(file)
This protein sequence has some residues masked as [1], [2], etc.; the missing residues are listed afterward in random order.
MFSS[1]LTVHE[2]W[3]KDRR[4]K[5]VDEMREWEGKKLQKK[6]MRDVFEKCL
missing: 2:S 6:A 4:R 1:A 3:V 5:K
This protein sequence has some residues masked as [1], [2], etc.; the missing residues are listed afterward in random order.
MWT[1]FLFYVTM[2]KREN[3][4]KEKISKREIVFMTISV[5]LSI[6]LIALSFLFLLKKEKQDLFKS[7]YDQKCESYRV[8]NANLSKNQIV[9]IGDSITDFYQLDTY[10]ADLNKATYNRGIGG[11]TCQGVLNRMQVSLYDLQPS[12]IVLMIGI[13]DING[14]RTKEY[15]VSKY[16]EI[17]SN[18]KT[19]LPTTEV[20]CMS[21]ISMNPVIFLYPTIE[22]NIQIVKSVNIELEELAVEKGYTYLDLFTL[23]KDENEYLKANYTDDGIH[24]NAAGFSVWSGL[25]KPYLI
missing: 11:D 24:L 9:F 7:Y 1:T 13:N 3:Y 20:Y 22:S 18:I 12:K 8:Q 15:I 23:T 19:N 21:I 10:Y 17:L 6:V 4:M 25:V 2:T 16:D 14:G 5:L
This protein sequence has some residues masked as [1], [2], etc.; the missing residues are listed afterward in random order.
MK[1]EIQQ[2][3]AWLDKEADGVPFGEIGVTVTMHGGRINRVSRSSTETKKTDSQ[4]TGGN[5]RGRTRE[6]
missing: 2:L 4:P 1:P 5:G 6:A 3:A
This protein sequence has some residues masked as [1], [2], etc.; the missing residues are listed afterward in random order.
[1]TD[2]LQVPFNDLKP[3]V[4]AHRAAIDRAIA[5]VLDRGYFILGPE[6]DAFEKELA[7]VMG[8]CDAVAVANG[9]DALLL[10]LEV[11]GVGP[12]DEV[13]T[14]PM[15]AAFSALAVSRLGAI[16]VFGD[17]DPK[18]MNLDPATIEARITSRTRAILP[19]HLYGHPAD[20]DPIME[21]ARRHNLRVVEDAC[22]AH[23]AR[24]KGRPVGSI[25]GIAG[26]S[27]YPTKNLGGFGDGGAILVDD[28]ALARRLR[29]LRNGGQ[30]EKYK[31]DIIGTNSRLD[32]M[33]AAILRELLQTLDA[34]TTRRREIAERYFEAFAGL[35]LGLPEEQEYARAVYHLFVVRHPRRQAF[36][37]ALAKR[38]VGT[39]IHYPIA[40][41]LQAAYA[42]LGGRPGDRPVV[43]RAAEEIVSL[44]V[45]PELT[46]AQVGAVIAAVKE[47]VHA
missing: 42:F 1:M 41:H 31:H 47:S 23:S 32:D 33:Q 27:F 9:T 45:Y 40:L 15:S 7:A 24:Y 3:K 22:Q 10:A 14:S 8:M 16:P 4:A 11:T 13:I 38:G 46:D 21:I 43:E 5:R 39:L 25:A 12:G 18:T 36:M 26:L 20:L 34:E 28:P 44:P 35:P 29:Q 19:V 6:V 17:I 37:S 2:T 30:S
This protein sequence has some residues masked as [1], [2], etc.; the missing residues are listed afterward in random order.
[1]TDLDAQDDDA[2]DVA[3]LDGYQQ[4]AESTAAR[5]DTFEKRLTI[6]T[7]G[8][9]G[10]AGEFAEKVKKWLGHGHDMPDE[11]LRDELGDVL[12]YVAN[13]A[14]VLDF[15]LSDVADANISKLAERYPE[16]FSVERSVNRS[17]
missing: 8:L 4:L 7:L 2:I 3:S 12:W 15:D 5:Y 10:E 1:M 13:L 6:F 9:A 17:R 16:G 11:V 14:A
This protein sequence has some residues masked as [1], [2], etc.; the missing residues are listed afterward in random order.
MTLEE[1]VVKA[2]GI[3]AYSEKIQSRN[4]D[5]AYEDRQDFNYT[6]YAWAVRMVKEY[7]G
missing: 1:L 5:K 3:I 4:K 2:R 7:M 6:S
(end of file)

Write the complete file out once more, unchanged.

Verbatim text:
This protein sequence has some residues masked as [1], [2], etc.; the missing residues are listed afterward in random order.
MFSS[1]LTVHE[2]W[3]KDRR[4]K[5]VDEMREWEGKKLQKK[6]MRDVFEKCL
missing: 2:S 6:A 4:R 1:A 3:V 5:K
This protein sequence has some residues masked as [1], [2], etc.; the missing residues are listed afterward in random order.
MWT[1]FLFYVTM[2]KREN[3][4]KEKISKREIVFMTISV[5]LSI[6]LIALSFLFLLKKEKQDLFKS[7]YDQKCESYRV[8]NANLSKNQIV[9]IGDSITDFYQLDTY[10]ADLNKATYNRGIGG[11]TCQGVLNRMQVSLYDLQPS[12]IVLMIGI[13]DING[14]RTKEY[15]VSKY[16]EI[17]SN[18]KT[19]LPTTEV[20]CMS[21]ISMNPVIFLYPTIE[22]NIQIVKSVNIELEELAVEKGYTYLDLFTL[23]KDENEYLKANYTDDGIH[24]NAAGFSVWSGL[25]KPYLI
missing: 11:D 24:L 9:F 7:Y 1:T 13:N 3:Y 20:Y 22:S 18:I 12:K 8:Q 15:I 23:T 19:N 21:I 10:Y 17:L 6:V 4:M 25:V 2:T 16:D 14:G 5:L
This protein sequence has some residues masked as [1], [2], etc.; the missing residues are listed afterward in random order.
MK[1]EIQQ[2][3]AWLDKEADGVPFGEIGVTVTMHGGRINRVSRSSTETKKTDSQ[4]TGGN[5]RGRTRE[6]
missing: 2:L 4:P 1:P 5:G 6:A 3:A
This protein sequence has some residues masked as [1], [2], etc.; the missing residues are listed afterward in random order.
[1]TD[2]LQVPFNDLKP[3]V[4]AHRAAIDRAIA[5]VLDRGYFILGPE[6]DAFEKELA[7]VMG[8]CDAVAVANG[9]DALLL[10]LEV[11]GVGP[12]DEV[13]T[14]PM[15]AAFSALAVSRLGAI[16]VFGD[17]DPK[18]MNLDPATIEARITSRTRAILP[19]HLYGHPAD[20]DPIME[21]ARRHNLRVVEDAC[22]AH[23]AR[24]KGRPVGSI[25]GIAG[26]S[27]YPTKNLGGFGDGGAILVDD[28]ALARRLR[29]LRNGGQ[30]EKYK[31]DIIGTNSRLD[32]M[33]AAILRELLQTLDA[34]TTRRREIAERYFEAFAGL[35]LGLPEEQEYARAVYHLFVVRHPRRQAF[36][37]ALAKR[38]VGT[39]IHYPIA[40][41]LQAAYA[42]LGGRPGDRPVV[43]RAAEEIVSL[44]V[45]PELT[46]AQVGAVIAAVKE[47]VHA
missing: 42:F 1:M 41:H 31:H 47:S 23:S 32:D 33:Q 27:F 9:T 45:Y 40:L 15:S 7:A 24:Y 3:K 22:Q 10:A 14:S 8:M 16:P 4:A 11:T 13:I 38:G 46:D 21:I 43:E 5:R 39:L 25:A 12:G 18:T 36:M 26:L 20:L 34:E 28:P 44:P 35:P 29:Q 19:V 6:V 17:I 37:S 2:T 30:S
This protein sequence has some residues masked as [1], [2], etc.; the missing residues are listed afterward in random order.
[1]TDLDAQDDDA[2]DVA[3]LDGYQQ[4]AESTAAR[5]DTFEKRLTI[6]T[7]G[8][9]G[10]AGEFAEKVKKWLGHGHDMPDE[11]LRDELGDVL[12]YVAN[13]A[14]VLDF[15]LSDVADANISKLAERYPE[16]FSVERSVNRS[17]
missing: 8:L 4:L 7:L 2:I 3:S 12:W 15:D 5:Y 10:E 1:M 13:L 6:F 9:A 17:R 16:G 11:V 14:A
This protein sequence has some residues masked as [1], [2], etc.; the missing residues are listed afterward in random order.
MTLEE[1]VVKA[2]GI[3]AYSEKIQSRN[4]D[5]AYEDRQDFNYT[6]YAWAVRMVKEY[7]G
missing: 1:L 5:K 3:I 4:K 2:R 7:M 6:S